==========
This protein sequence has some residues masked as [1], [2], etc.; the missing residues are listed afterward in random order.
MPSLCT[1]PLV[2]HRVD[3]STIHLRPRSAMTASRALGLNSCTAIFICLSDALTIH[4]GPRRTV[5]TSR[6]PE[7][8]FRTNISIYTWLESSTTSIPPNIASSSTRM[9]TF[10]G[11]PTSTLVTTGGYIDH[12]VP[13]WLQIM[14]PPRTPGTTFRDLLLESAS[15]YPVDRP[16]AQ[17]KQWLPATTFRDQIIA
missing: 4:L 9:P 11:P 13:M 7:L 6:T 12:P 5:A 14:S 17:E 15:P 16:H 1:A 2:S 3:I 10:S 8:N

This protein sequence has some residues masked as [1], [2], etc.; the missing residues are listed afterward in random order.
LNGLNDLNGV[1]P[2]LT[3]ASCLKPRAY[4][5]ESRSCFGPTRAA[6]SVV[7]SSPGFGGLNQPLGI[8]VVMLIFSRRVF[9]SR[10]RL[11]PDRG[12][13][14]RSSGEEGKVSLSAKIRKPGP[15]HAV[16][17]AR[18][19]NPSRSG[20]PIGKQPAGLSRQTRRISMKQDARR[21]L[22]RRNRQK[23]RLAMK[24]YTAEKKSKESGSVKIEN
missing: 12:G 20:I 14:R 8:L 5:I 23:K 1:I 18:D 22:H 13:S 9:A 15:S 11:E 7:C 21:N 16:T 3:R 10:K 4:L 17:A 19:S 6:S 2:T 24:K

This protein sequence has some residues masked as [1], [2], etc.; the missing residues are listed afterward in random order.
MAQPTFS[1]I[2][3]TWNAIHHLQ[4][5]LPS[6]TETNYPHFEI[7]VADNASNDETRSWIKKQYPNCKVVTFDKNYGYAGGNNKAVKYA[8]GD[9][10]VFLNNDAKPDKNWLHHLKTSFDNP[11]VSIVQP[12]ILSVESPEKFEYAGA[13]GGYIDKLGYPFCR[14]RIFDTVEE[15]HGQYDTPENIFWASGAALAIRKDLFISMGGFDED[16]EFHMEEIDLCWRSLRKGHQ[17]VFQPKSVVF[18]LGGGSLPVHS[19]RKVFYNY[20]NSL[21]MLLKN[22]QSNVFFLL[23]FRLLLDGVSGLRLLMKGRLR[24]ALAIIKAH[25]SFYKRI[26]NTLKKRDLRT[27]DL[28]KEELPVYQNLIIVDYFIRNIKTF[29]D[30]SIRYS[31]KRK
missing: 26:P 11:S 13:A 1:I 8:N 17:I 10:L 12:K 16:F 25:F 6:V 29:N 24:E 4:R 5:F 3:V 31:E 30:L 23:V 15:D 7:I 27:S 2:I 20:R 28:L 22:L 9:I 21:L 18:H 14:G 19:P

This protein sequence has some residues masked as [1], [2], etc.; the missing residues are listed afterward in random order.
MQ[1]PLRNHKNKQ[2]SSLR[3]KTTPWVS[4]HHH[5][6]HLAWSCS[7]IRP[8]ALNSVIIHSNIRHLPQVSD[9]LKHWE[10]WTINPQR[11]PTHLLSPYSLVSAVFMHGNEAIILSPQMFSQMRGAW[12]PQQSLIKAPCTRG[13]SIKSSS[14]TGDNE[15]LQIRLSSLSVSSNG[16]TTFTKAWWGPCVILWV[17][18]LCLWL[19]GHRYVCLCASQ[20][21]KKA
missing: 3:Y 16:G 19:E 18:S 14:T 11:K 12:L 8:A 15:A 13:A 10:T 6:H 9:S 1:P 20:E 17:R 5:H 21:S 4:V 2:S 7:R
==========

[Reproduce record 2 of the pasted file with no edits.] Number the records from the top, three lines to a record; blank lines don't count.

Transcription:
This protein sequence has some residues masked as [1], [2], etc.; the missing residues are listed afterward in random order.
LNGLNDLNGV[1]P[2]LT[3]ASCLKPRAY[4][5]ESRSCFGPTRAA[6]SVV[7]SSPGFGGLNQPLGI[8]VVMLIFSRRVF[9]SR[10]RL[11]PDRG[12][13][14]RSSGEEGKVSLSAKIRKPGP[15]HAV[16][17]AR[18][19]NPSRSG[20]PIGKQPAGLSRQTRRISMKQDARR[21]L[22]RRNRQK[23]RLAMK[24]YTAEKKSKESGSVKIEN
missing: 12:G 20:I 14:R 8:L 5:I 23:K 1:I 18:D 22:H 13:S 9:A 15:S 11:E 7:C 21:N 16:T 3:R 10:K 4:L 17:A 19:S 6:S 2:T 24:K